Time is a luxury to most Americans. With increased working hours, in conjunction with extreme levels of stress, many Americans don’t have the necessary mindset to adequately supply children with the attention to detail for complex homework. As Kralovec and Buell state,
To put it plainly, I have discovered that after a day at work, the commute home, dinner preparations, and the prospect of baths, goodnight stories, and my own work ahead, there comes a time beyond which I cannot sustain my enthusiasm for the math brain teaser or the creative story task.
Americans are some of the most stressed people in the world. Mass shootings, health care affordability, discrimination, sexual harassment, climate change, the presidential election, and literally: staying informed have caused roughly 70% of people to report moderate or extreme stress, with increased rates for people of color, LGBTQIA Americans, and other discriminated groups. 90% of high schoolers and college students report moderate or higher stress, with half reporting depression and lack of energy and motivation.
Perhaps the solution to academic achievement in America isn’t doubling down on test scores or increasing the work students do at home, but solving the underlying systemic inequities: the economic and discriminatory problems that plague our society? Kralovec and Buell note,
Citing the low test scores of American students has become a favorite cocktail party game. However, some scholars have offered a more nuanced explanation for the poor showing by U.S. students in international academic performance comparisons, suggesting that it may have more to do with high levels of childhood poverty and a lack of support for families in the United States than with low academic standards, shorter school days, and fewer hours spent on homework.
Finland, frequently cited as a model education system, enjoys some of the highest standards of living in the world:
Outside of just convincing you to flat-out move to Finland, these statistics reflect that potentially — instead of investing hundreds of millions of dollars in initiatives to increase national test scores, such as homework strategies, curriculum changes, and nationwide “raising the bar” initiatives — the US should invest in programs that universally help our daily lives, such as universal healthcare and housing. The solution to test scores is rooted in solving America’s underlying inequitable society — shining a light on our core issues — rather than making teachers solve all of our community’s problems.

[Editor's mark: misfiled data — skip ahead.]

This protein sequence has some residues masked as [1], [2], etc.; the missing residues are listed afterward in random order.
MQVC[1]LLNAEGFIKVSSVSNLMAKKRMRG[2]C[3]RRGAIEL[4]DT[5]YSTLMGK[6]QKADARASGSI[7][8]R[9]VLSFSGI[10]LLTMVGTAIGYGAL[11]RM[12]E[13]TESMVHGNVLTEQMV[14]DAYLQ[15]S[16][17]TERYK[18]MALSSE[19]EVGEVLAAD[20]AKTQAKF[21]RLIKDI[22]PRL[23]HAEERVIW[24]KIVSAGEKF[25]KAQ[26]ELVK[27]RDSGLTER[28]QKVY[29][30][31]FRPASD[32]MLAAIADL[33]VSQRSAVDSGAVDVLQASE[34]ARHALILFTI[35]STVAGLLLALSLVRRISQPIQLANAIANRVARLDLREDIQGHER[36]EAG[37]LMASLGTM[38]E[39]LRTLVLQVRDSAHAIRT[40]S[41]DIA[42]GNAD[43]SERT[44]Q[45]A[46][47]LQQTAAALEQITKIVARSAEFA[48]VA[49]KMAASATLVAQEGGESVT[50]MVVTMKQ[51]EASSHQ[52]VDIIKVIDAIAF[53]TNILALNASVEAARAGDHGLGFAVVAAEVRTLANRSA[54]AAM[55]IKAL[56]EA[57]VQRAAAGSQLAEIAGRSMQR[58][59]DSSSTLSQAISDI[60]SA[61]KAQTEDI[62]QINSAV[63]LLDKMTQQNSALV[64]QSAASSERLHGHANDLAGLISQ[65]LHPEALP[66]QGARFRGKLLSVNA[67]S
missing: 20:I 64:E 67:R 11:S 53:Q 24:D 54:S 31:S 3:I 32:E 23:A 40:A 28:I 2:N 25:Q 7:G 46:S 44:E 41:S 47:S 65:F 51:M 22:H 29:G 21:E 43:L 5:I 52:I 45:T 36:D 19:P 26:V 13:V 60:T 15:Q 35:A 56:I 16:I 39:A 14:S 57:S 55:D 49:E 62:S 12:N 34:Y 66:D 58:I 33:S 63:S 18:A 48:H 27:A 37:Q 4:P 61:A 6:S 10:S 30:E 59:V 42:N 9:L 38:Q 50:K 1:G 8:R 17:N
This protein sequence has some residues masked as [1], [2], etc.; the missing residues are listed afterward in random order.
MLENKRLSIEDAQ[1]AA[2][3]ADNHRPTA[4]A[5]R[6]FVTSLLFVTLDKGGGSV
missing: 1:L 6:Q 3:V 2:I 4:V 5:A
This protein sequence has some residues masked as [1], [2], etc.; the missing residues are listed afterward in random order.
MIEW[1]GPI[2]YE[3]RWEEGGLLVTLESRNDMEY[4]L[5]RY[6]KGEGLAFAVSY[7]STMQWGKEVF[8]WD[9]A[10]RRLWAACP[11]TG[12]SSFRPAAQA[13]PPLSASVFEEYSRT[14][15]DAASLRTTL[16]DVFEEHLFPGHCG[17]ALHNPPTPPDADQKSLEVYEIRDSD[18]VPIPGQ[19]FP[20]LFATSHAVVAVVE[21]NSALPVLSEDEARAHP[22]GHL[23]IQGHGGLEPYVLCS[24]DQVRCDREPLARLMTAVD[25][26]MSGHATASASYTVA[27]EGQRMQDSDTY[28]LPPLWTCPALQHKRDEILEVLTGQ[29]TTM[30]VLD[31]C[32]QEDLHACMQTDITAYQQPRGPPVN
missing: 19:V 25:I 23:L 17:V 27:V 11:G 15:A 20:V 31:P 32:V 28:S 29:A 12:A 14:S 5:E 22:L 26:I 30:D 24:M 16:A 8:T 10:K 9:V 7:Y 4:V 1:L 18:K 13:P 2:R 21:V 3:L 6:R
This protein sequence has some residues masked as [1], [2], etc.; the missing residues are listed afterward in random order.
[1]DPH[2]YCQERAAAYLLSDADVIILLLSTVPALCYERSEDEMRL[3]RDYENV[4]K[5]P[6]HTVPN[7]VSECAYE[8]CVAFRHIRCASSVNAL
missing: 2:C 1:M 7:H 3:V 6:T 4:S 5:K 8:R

‘Extensive classroom research of ‘time on task’ and international comparisons of year-round time for study suggest that additional homework might promote U.S. students’ achievement.’ This written statement by some of the top professionals in the field of homework research raises some difficult questions. More homework might promote student achievement? Are all our blood, sweat, and tears at the kitchen table over homework based on something that merely might be true? Our belief in the value of homework is akin to faith. We assume that it fosters a love of learning, better study habits, improved attitudes toward school, and greater self-discipline; we believe that better teachers assign more homework and that one sign of a good school is a good, enforced homework policy.
Numerous studies of homework reflect an inconsistent result. Not only does homework rarely demonstrate large, if any, academic gains for testing, there are many negative impacts on the family that are often ignored.
By bringing schoolwork home, the well-intentioned belief of promoting equity through high standards has the adverse affect of causing further inequity. Private and preparatory schools are notorious for extreme levels of homework assignment. Yet, many progressive schools assign no homework and achieve the same levels of college and career success. Again, the biggest predictor of college success has nothing to do with rigorous preparation, and everything to do with family income levels. 77% of students from high income families graduated from a highly competitive college, whereas 9% of students from low income families did the same.